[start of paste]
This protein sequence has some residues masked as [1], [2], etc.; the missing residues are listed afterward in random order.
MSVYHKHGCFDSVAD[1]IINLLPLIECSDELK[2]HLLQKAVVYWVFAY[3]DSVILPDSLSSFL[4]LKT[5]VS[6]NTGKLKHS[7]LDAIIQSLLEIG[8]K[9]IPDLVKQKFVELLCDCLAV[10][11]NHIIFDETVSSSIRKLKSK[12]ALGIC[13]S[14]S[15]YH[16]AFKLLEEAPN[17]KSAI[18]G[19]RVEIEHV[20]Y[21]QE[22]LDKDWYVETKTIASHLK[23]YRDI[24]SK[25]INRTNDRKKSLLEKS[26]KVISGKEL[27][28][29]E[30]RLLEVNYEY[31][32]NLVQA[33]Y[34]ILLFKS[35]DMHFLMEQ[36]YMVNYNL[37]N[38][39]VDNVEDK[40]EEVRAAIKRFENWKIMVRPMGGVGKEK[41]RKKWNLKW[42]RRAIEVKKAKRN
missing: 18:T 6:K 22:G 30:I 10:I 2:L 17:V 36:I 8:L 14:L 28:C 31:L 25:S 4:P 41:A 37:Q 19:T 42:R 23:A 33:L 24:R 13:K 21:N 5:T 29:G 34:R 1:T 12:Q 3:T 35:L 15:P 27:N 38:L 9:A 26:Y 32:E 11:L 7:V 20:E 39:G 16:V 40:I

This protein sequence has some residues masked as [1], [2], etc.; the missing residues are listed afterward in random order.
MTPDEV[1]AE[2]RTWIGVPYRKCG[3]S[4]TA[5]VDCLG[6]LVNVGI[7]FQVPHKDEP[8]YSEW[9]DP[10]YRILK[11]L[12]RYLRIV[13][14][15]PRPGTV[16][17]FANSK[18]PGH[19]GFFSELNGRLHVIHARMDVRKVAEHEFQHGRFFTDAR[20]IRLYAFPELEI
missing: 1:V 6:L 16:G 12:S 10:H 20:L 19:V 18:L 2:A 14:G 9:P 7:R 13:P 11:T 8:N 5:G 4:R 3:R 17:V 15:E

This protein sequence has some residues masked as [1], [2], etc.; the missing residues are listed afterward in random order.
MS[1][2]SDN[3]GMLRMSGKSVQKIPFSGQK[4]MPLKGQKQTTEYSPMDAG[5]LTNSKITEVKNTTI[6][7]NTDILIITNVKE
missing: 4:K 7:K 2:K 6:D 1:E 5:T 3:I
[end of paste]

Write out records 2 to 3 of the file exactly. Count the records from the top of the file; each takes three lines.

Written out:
This protein sequence has some residues masked as [1], [2], etc.; the missing residues are listed afterward in random order.
MTPDEV[1]AE[2]RTWIGVPYRKCG[3]S[4]TA[5]VDCLG[6]LVNVGI[7]FQVPHKDEP[8]YSEW[9]DP[10]YRILK[11]L[12]RYLRIV[13][14][15]PRPGTV[16][17]FANSK[18]PGH[19]GFFSELNGRLHVIHARMDVRKVAEHEFQHGRFFTDAR[20]IRLYAFPELEI
missing: 1:V 6:L 16:G 12:S 10:H 20:L 19:V 18:L 2:A 14:G 9:P 7:R 13:P 11:T 8:N 5:G 4:R 3:R 17:V 15:E

This protein sequence has some residues masked as [1], [2], etc.; the missing residues are listed afterward in random order.
MS[1][2]SDN[3]GMLRMSGKSVQKIPFSGQK[4]MPLKGQKQTTEYSPMDAG[5]LTNSKITEVKNTTI[6][7]NTDILIITNVKE
missing: 4:K 7:K 2:K 6:D 1:E 5:T 3:I